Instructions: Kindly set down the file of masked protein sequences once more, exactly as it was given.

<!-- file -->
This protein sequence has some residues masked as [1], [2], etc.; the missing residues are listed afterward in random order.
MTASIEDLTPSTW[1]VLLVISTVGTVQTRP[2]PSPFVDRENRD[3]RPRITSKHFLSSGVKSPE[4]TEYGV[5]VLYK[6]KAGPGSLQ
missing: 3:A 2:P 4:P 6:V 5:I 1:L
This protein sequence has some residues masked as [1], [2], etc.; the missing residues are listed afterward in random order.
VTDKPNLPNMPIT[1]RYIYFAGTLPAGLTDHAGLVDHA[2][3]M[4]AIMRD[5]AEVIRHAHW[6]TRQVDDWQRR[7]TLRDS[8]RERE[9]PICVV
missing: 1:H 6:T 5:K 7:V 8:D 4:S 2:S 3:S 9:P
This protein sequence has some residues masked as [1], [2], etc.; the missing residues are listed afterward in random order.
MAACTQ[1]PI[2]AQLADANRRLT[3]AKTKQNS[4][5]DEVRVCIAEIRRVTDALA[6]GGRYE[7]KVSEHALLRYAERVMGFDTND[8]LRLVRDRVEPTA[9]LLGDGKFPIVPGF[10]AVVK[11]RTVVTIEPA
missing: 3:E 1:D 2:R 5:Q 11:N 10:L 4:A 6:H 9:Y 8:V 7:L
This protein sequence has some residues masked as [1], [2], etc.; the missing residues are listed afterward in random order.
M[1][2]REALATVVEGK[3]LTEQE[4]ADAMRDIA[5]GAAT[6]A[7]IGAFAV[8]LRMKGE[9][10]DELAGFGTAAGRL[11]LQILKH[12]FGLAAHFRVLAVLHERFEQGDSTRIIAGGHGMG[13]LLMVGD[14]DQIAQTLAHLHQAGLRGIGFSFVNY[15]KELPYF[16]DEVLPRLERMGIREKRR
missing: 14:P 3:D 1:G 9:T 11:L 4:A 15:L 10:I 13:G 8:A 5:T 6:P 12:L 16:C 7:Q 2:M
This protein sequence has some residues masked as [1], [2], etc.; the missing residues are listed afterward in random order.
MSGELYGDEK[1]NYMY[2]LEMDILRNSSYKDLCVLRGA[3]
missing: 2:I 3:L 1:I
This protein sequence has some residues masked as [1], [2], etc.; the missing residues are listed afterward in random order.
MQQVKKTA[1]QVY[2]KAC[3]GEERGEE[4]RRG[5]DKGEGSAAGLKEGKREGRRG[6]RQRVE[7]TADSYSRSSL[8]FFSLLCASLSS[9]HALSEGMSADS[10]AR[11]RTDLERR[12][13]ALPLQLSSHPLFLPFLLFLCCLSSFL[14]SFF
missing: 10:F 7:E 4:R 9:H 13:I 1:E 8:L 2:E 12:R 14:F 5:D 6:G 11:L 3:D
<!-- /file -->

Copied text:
This protein sequence has some residues masked as [1], [2], etc.; the missing residues are listed afterward in random order.
MTASIEDLTPSTW[1]VLLVISTVGTVQTRP[2]PSPFVDRENRD[3]RPRITSKHFLSSGVKSPE[4]TEYGV[5]VLYK[6]KAGPGSLQ
missing: 3:A 2:P 4:P 6:V 5:I 1:L
This protein sequence has some residues masked as [1], [2], etc.; the missing residues are listed afterward in random order.
VTDKPNLPNMPIT[1]RYIYFAGTLPAGLTDHAGLVDHA[2][3]M[4]AIMRD[5]AEVIRHAHW[6]TRQVDDWQRR[7]TLRDS[8]RERE[9]PICVV
missing: 1:H 6:T 5:K 7:V 8:D 4:S 2:S 3:S 9:P
This protein sequence has some residues masked as [1], [2], etc.; the missing residues are listed afterward in random order.
MAACTQ[1]PI[2]AQLADANRRLT[3]AKTKQNS[4][5]DEVRVCIAEIRRVTDALA[6]GGRYE[7]KVSEHALLRYAERVMGFDTND[8]LRLVRDRVEPTA[9]LLGDGKFPIVPGF[10]AVVK[11]RTVVTIEPA
missing: 3:E 1:D 2:R 5:Q 11:N 10:L 4:A 6:H 9:Y 8:V 7:L
This protein sequence has some residues masked as [1], [2], etc.; the missing residues are listed afterward in random order.
M[1][2]REALATVVEGK[3]LTEQE[4]ADAMRDIA[5]GAAT[6]A[7]IGAFAV[8]LRMKGE[9][10]DELAGFGTAAGRL[11]LQILKH[12]FGLAAHFRVLAVLHERFEQGDSTRIIAGGHGMG[13]LLMVGD[14]DQIAQTLAHLHQAGLRGIGFSFVNY[15]KELPYF[16]DEVLPRLERMGIREKRR
missing: 14:P 3:D 1:G 9:T 11:L 4:A 15:L 10:I 13:G 8:A 5:T 6:P 12:L 16:C 7:Q 2:M
This protein sequence has some residues masked as [1], [2], etc.; the missing residues are listed afterward in random order.
MSGELYGDEK[1]NYMY[2]LEMDILRNSSYKDLCVLRGA[3]
missing: 2:I 3:L 1:I
This protein sequence has some residues masked as [1], [2], etc.; the missing residues are listed afterward in random order.
MQQVKKTA[1]QVY[2]KAC[3]GEERGEE[4]RRG[5]DKGEGSAAGLKEGKREGRRG[6]RQRVE[7]TADSYSRSSL[8]FFSLLCASLSS[9]HALSEGMSADS[10]AR[11]RTDLERR[12][13]ALPLQLSSHPLFLPFLLFLCCLSSFL[14]SFF
missing: 10:F 7:E 4:R 9:H 13:I 1:E 8:L 2:E 12:R 14:F 5:D 6:G 11:L 3:D